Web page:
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U.S. Department of Transportation Awards More Than $3.2 Million to Reduce Intercity Passenger and Freight Rail Congestion

U.S. Department
of Transportation

Office of Public Affairs,
Washington D.C.

  • 27
  • Nov
  • 2012
SUBJECT: Environmental Protection
CONTACT: Kevin Thompson
PHONE: 202-493-6024
KEYWORDS: Freight Rail Congestion, Pacific Northwest Development, HSIPR project

WASHINGTON – The U.S. Department of Transportation today awarded more than $3.2 million to the State of Washington to enhance capacity and improve reliability for intercity passenger and freight rail in the Pacific Northwest. The grant will support the $8.4 million Mount Vernon Siding Extension Project, which will reduce intercity passenger and freight rail congestion, add rail capacity, and improve a substantial bottleneck, providing long-term benefits to both Amtrak’s Cascades service as well as freight operations. 

“This project will provide greater rail capacity and improved reliability for passengers and businesses in the Pacific Northwest,” said Transportation Secretary Ray LaHood. “When it’s complete, this project will bring Washington and Oregon’s Pacific Northwest Rail Corridor Project one step closer to achieving its vision of providing people with a comfortable, reliable and affordable alternative to rush-hour gridlock and crowded airports.”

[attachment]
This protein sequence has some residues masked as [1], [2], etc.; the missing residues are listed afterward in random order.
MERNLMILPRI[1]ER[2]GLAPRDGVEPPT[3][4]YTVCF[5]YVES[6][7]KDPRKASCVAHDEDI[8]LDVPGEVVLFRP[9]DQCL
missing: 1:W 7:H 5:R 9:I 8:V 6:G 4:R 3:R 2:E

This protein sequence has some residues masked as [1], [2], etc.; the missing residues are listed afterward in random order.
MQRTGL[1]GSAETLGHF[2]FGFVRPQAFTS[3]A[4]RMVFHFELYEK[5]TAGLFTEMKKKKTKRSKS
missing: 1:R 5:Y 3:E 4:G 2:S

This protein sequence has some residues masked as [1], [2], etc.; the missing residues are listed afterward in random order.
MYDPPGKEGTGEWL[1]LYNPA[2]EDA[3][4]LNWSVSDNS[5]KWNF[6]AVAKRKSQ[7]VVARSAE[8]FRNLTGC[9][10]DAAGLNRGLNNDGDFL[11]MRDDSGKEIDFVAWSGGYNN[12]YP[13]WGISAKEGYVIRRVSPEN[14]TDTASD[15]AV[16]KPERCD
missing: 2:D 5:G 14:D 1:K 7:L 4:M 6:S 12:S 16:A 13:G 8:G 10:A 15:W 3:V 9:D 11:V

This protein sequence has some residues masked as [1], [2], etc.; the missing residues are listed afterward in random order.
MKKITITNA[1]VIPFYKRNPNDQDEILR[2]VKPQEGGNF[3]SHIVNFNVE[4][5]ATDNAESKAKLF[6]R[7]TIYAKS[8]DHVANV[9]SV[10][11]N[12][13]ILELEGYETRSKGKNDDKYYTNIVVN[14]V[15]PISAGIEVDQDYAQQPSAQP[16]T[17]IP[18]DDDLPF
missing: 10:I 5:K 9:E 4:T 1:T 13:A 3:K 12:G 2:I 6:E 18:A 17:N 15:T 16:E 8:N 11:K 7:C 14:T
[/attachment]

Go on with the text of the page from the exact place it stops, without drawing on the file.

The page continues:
Completion of the project will improve reliability for Amtrak Cascades service operating on BNSF Railway’s Bellingham Subdivision by reducing conflicts with freight operations. The project will extend the existing siding track that is currently not long enough for freight train use in order to accommodate both intercity and freight trains, helping avoid backups when freight and passenger trains had to share the same track.

“With nearly one in four people traveling between Eugene and Vancouver choosing rail, it’s more important than ever that we invest in rail in the Pacific Northwest,” said Federal Railroad Administrator Joseph C. Szabo.

The Pacific Northwest’s population is projected to grow 40 percent by 2050, and the region is running out of room to build more highways or expand airports. Washington  and Oregon’s Pacific Northwest Rail Corridor Project is transforming historic train stations into modern transportation centers, acquiring new trains and putting people back to work improving the rail corridor. 

Investing more than $800 million to support 21 projects since 2009, the Federal Railroad Administration and its state partners are making great progress on High-Speed and Intercity Passenger Rail projects across the Pacific Northwest. Nationwide, more than $12 billion has been invested in 153 projects in 32 states, laying the foundation for a 21st century passenger rail network.


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